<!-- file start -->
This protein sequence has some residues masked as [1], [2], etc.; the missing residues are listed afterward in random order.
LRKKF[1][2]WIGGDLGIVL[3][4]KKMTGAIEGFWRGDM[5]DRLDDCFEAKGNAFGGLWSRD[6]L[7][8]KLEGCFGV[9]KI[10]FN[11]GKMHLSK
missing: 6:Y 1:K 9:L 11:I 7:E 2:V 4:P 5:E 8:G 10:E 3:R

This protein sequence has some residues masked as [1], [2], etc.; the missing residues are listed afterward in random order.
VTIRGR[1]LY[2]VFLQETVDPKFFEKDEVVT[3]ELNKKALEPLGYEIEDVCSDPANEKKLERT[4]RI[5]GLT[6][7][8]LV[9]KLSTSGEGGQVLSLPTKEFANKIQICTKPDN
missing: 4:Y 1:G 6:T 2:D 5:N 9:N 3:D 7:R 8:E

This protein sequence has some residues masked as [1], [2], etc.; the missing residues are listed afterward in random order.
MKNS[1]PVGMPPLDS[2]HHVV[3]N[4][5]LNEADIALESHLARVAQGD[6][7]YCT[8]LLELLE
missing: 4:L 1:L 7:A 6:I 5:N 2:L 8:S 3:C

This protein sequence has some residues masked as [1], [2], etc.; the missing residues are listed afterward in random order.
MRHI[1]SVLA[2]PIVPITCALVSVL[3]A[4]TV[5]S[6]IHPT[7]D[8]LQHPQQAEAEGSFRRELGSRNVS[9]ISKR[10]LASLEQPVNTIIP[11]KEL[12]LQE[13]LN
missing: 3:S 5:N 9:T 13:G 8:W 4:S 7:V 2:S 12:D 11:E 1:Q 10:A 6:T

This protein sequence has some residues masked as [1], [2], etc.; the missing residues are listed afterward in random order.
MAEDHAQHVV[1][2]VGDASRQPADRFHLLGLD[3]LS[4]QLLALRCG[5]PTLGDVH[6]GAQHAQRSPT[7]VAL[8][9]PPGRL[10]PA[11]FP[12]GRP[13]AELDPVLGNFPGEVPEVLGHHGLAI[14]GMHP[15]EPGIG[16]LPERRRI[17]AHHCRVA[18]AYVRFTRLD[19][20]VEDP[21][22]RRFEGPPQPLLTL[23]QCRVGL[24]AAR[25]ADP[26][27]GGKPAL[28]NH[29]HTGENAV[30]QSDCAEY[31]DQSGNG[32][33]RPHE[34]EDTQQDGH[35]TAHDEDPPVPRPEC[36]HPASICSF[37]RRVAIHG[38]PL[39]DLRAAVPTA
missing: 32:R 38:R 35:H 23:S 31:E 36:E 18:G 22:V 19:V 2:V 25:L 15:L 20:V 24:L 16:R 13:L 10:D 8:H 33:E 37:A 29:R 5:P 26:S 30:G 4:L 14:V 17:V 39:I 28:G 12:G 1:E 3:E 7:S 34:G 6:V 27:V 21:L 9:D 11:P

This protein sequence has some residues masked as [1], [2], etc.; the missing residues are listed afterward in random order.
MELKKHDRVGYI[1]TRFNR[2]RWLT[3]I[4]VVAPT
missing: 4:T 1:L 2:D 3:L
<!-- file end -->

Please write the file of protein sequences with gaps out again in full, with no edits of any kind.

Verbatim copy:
This protein sequence has some residues masked as [1], [2], etc.; the missing residues are listed afterward in random order.
LRKKF[1][2]WIGGDLGIVL[3][4]KKMTGAIEGFWRGDM[5]DRLDDCFEAKGNAFGGLWSRD[6]L[7][8]KLEGCFGV[9]KI[10]FN[11]GKMHLSK
missing: 6:Y 1:K 9:L 11:I 7:E 2:V 4:P 5:E 8:G 10:E 3:R

This protein sequence has some residues masked as [1], [2], etc.; the missing residues are listed afterward in random order.
VTIRGR[1]LY[2]VFLQETVDPKFFEKDEVVT[3]ELNKKALEPLGYEIEDVCSDPANEKKLERT[4]RI[5]GLT[6][7][8]LV[9]KLSTSGEGGQVLSLPTKEFANKIQICTKPDN
missing: 4:Y 1:G 6:T 2:D 5:N 9:N 3:D 7:R 8:E

This protein sequence has some residues masked as [1], [2], etc.; the missing residues are listed afterward in random order.
MKNS[1]PVGMPPLDS[2]HHVV[3]N[4][5]LNEADIALESHLARVAQGD[6][7]YCT[8]LLELLE
missing: 4:L 1:L 7:A 6:I 5:N 2:L 8:S 3:C

This protein sequence has some residues masked as [1], [2], etc.; the missing residues are listed afterward in random order.
MRHI[1]SVLA[2]PIVPITCALVSVL[3]A[4]TV[5]S[6]IHPT[7]D[8]LQHPQQAEAEGSFRRELGSRNVS[9]ISKR[10]LASLEQPVNTIIP[11]KEL[12]LQE[13]LN
missing: 3:S 5:N 9:T 13:G 8:W 4:S 7:V 2:S 12:D 11:E 1:Q 10:A 6:T

This protein sequence has some residues masked as [1], [2], etc.; the missing residues are listed afterward in random order.
MAEDHAQHVV[1][2]VGDASRQPADRFHLLGLD[3]LS[4]QLLALRCG[5]PTLGDVH[6]GAQHAQRSPT[7]VAL[8][9]PPGRL[10]PA[11]FP[12]GRP[13]AELDPVLGNFPGEVPEVLGHHGLAI[14]GMHP[15]EPGIG[16]LPERRRI[17]AHHCRVA[18]AYVRFTRLD[19][20]VEDP[21][22]RRFEGPPQPLLTL[23]QCRVGL[24]AAR[25]ADP[26][27]GGKPAL[28]NH[29]HTGENAV[30]QSDCAEY[31]DQSGNG[32][33]RPHE[34]EDTQQDGH[35]TAHDEDPPVPRPEC[36]HPASICSF[37]RRVAIHG[38]PL[39]DLRAAVPTA
missing: 32:R 38:R 35:H 23:S 31:E 36:E 18:G 22:V 19:V 2:V 25:L 15:L 20:V 24:L 16:R 13:L 10:D 8:H 33:E 37:A 29:R 5:P 26:S 30:G 4:L 14:V 17:V 39:I 28:G 12:G 1:E 3:E 7:S 34:G 6:V 27:V 21:L 9:D 11:P

This protein sequence has some residues masked as [1], [2], etc.; the missing residues are listed afterward in random order.
MELKKHDRVGYI[1]TRFNR[2]RWLT[3]I[4]VVAPT
missing: 4:T 1:L 2:D 3:L